Today, Poland celebrates the 30th anniversary of the first round of partially ‘free’ parliamentary elections which took place on 4th June 1989.
The event will be marked at midday, when the hejnał bugler will play the Polish national anthem – ‘Mazurek Dąbrowskiego’, from Mariacki church tower.
Krakow celebrations will continue over the coming weeks, which will also include; a “Gintrowski” concert, which will take place in the Nowa Huta Cultural Centre in Krakow, an exhibition opening – “Ours is the day”, (Nasz jest ten dzień), a ceremony to award “Thank you for freedom”, (Dziękujemy za wolność) medals, along with other concerts and events.
Beginning on 4th June, there will be a nationwide celebration entitled “The Feast of Freedom and Solidarity” (Święto wolności i solidarności).
The following passage by Timothy Garton-Ash, from his book ‘We The People: The Revolution of ’89 As Witnessed in Warsaw, Budapest, Berlin and Prague’: set’s the scene in Poland.
By the afternoon, Solidarity leaders knew that they had swept the board: winning outright, on the first round, all but a handful of the seats for which they were competing. Three things happened at once: the communists lost an election; Solidarity won; the communists acknowledged that Solidarity won. That might sound like a syllogism. Yet until almost the day before, anyone who had predicted these events would have been universally considered not a logician but a lunatic. Moreover, the three things, while logically related, were also separate and distinct.
First, and above all, the communists lost. They did not lose power. They still had the army, the police, the Party apparatus and the nomenklatura. But they lost the vote. While virtually all the Solidarity candidates got through on the first round, most of the Party coalition candidates had to go through to a run-off in the second round on 18 June…
Secondly, Solidarity won. Solidarity won not against the Party, but also against many quite well-known, even distinguished counter-candidates: successful managers, television personalities, representatives of more radical opposition groups, and, most formidably Christian Democrats enjoying the explicit support of senior churchmen…
The third thing that happened was, in its way, almost as remarkable. The Party told the truth. On the Monday evening, when the first results were known, the spokesman for the Central Committee, Jan Bisztyga, appeared on the television evening news, sitting side by side with Solidarity’s Janusz Onyzszkiewicz, and Mr Bisztyga said: ‘The elections had a plebiscitary character and Solidarity won a clear majority.’…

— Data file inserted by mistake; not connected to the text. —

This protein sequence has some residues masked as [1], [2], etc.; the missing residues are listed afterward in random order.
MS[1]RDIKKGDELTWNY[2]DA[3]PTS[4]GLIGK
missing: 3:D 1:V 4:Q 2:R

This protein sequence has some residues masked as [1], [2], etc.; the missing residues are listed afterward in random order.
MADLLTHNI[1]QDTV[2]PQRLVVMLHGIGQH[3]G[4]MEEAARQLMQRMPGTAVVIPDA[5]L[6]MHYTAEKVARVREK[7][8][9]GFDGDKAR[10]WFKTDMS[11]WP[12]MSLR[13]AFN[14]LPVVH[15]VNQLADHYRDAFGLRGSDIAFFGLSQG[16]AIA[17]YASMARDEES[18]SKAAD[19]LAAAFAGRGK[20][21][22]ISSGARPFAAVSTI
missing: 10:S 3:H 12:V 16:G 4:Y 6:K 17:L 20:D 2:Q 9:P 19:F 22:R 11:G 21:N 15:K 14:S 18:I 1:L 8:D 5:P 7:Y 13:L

Sunday, 4 June 1989 was a landmark not only in the post-war history of Poland, not merely in the history of Eastern Europe, but in the history of the communist world. Yet as they plunged into fevered discussions, negotiations and late-night cabals, the reaction of Solidarity leaders was a curious mixture of exaltation, incredulity and alarm. Alarm at the new responsibilities that now faced them — the problems of success — but also a sneaking fear that things could not continue to go so well. That fear was heightened by the news from China, for the massacre of students demonstrating for democracy on Tiananmen Square occurred on the same day. It was an uncanny experience to watch, with a group of Polish opposition journalists, on the very afternoon of the election, the television pictures from Peking. Martial law. The tanks. The tear-gas. Corpses carried shoulder-high. We had been here before: in Gdañsk, in Warsaw.
As Solidarity leaders began to engage in real politics, with all its evasions, compromises and half-truths, many had mixed feelings. There was more than a touch of nostalgia for the simple truths and moral clarities of the martial law period. One might passionately wish Poland to have ‘normal’ politics. But it was quite another thing to watch your own friends starting to behave like normal politicians. Yet what is the alternative? Came the answer: ‘Tiananmen Square.’
Krzysztof Miller. 1989 – A selection of great images taken by Polish photographer, through 1989, which captured the mood, spirit and hope of the nation, at a historical time.
“The year 1989 brought freedom and hope. That is the story these photographs tell”, – Paweł Smoleński wrote, in the text opening the exhibition. Krzysztof Miller took these photos early in his career. What is the year 1989 as seen through his eyes?
David fell in love with Kraków 24 years ago, making it his home in 2011.
In 2020 he was awarded the title of Kraków’s Ambassador of Multiculturalism, by the President of Kraków, and is also a member of the GlobalScot network, representing Scottish culture and business abroad.
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